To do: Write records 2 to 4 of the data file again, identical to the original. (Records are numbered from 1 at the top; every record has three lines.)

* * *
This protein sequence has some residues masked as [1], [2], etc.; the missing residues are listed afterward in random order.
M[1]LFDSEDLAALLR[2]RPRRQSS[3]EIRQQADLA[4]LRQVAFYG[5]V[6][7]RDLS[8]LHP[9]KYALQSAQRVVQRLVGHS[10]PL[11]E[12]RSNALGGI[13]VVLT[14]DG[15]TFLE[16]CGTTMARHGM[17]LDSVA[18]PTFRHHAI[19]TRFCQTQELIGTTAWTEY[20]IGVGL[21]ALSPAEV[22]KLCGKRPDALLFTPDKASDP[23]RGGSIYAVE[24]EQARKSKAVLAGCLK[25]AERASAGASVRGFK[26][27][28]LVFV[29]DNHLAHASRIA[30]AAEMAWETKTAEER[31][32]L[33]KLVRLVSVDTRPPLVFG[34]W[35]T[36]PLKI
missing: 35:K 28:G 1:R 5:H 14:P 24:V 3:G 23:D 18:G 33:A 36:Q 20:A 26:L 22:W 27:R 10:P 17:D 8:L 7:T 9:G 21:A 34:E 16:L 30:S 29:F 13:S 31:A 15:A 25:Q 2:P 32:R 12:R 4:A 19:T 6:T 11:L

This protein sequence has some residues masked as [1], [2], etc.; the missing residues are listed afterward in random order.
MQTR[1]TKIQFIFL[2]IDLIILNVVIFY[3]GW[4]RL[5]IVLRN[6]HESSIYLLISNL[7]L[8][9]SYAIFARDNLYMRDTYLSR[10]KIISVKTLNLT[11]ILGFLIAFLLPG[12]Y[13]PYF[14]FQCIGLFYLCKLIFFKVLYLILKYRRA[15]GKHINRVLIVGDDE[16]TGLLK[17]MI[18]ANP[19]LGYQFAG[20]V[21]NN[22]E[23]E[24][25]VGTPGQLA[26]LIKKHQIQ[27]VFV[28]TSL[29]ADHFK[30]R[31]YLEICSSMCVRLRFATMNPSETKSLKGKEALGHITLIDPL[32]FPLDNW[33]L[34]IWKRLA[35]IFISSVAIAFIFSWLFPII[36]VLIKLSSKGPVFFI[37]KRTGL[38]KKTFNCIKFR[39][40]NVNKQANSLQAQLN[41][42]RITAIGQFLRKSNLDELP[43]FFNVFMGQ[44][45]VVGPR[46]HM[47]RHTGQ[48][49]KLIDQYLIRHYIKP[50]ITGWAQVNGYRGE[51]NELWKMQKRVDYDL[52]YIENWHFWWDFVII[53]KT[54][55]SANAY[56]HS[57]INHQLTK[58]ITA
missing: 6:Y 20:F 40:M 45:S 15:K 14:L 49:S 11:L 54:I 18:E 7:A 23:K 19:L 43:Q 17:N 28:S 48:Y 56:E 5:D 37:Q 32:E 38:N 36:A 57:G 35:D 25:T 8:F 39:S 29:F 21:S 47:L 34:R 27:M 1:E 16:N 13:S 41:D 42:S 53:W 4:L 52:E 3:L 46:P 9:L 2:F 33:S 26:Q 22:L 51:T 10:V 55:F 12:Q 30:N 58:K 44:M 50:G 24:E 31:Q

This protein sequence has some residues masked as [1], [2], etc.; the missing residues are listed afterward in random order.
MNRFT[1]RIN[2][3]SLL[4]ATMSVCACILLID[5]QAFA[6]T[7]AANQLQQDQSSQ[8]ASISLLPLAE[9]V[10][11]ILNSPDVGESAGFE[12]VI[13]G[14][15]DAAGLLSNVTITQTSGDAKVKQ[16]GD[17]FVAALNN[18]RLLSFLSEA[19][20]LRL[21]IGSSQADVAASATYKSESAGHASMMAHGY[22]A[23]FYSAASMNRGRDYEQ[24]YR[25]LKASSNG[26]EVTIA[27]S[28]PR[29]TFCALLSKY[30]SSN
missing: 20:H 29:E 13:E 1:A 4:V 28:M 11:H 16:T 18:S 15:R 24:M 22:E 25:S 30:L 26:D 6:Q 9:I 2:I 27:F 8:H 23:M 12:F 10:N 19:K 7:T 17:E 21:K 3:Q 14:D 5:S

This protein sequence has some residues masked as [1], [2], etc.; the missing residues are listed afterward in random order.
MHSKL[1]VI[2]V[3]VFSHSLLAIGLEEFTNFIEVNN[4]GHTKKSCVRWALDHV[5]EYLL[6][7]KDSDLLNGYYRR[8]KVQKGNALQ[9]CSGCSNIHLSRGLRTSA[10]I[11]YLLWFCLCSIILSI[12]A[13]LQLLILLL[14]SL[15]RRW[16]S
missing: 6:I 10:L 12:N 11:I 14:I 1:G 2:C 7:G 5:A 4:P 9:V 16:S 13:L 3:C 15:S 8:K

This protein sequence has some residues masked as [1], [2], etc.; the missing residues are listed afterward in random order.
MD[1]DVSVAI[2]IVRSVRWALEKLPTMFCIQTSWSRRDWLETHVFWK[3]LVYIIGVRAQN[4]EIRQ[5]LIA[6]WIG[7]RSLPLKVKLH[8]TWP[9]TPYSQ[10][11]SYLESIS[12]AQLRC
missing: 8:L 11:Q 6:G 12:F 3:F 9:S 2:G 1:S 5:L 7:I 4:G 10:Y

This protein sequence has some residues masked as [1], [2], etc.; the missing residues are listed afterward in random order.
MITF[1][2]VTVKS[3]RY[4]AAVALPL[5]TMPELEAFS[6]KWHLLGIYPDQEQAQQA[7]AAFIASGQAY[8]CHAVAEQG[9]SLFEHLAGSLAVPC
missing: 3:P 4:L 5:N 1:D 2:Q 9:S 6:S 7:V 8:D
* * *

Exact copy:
This protein sequence has some residues masked as [1], [2], etc.; the missing residues are listed afterward in random order.
MQTR[1]TKIQFIFL[2]IDLIILNVVIFY[3]GW[4]RL[5]IVLRN[6]HESSIYLLISNL[7]L[8][9]SYAIFARDNLYMRDTYLSR[10]KIISVKTLNLT[11]ILGFLIAFLLPG[12]Y[13]PYF[14]FQCIGLFYLCKLIFFKVLYLILKYRRA[15]GKHINRVLIVGDDE[16]TGLLK[17]MI[18]ANP[19]LGYQFAG[20]V[21]NN[22]E[23]E[24][25]VGTPGQLA[26]LIKKHQIQ[27]VFV[28]TSL[29]ADHFK[30]R[31]YLEICSSMCVRLRFATMNPSETKSLKGKEALGHITLIDPL[32]FPLDNW[33]L[34]IWKRLA[35]IFISSVAIAFIFSWLFPII[36]VLIKLSSKGPVFFI[37]KRTGL[38]KKTFNCIKFR[39][40]NVNKQANSLQAQLN[41][42]RITAIGQFLRKSNLDELP[43]FFNVFMGQ[44][45]VVGPR[46]HM[47]RHTGQ[48][49]KLIDQYLIRHYIKP[50]ITGWAQVNGYRGE[51]NELWKMQKRVDYDL[52]YIENWHFWWDFVII[53]KT[54][55]SANAY[56]HS[57]INHQLTK[58]ITA
missing: 6:Y 20:F 40:M 45:S 15:K 14:L 49:S 11:L 54:I 18:E 7:A 23:K 19:L 43:Q 17:N 28:S 48:Y 56:E 5:D 37:Q 32:E 38:N 36:A 57:G 35:D 25:T 8:F 39:S 29:F 21:S 47:L 34:R 27:M 1:E 16:N 13:S 41:D 42:S 53:W 4:L 52:E 3:L 46:P 9:L 2:F 33:S 26:Q 22:L 51:T 10:V 55:F 12:Q 30:N 58:K 44:M 50:G 24:E 31:Q

This protein sequence has some residues masked as [1], [2], etc.; the missing residues are listed afterward in random order.
MNRFT[1]RIN[2][3]SLL[4]ATMSVCACILLID[5]QAFA[6]T[7]AANQLQQDQSSQ[8]ASISLLPLAE[9]V[10][11]ILNSPDVGESAGFE[12]VI[13]G[14][15]DAAGLLSNVTITQTSGDAKVKQ[16]GD[17]FVAALNN[18]RLLSFLSEA[19][20]LRL[21]IGSSQADVAASATYKSESAGHASMMAHGY[22]A[23]FYSAASMNRGRDYEQ[24]YR[25]LKASSNG[26]EVTIA[27]S[28]PR[29]TFCALLSKY[30]SSN
missing: 20:H 29:E 13:E 1:A 4:V 28:M 11:H 16:T 18:S 15:R 24:M 22:E 25:S 30:L 26:D 6:Q 9:I 2:I 27:F 8:H 23:M 12:F 10:N 19:K 7:T 17:E 21:K 3:Q 14:D 5:S

This protein sequence has some residues masked as [1], [2], etc.; the missing residues are listed afterward in random order.
MHSKL[1]VI[2]V[3]VFSHSLLAIGLEEFTNFIEVNN[4]GHTKKSCVRWALDHV[5]EYLL[6][7]KDSDLLNGYYRR[8]KVQKGNALQ[9]CSGCSNIHLSRGLRTSA[10]I[11]YLLWFCLCSIILSI[12]A[13]LQLLILLL[14]SL[15]RRW[16]S
missing: 6:I 10:L 12:N 11:I 14:I 1:G 2:C 7:G 5:A 4:P 9:V 16:S 13:L 3:C 15:S 8:K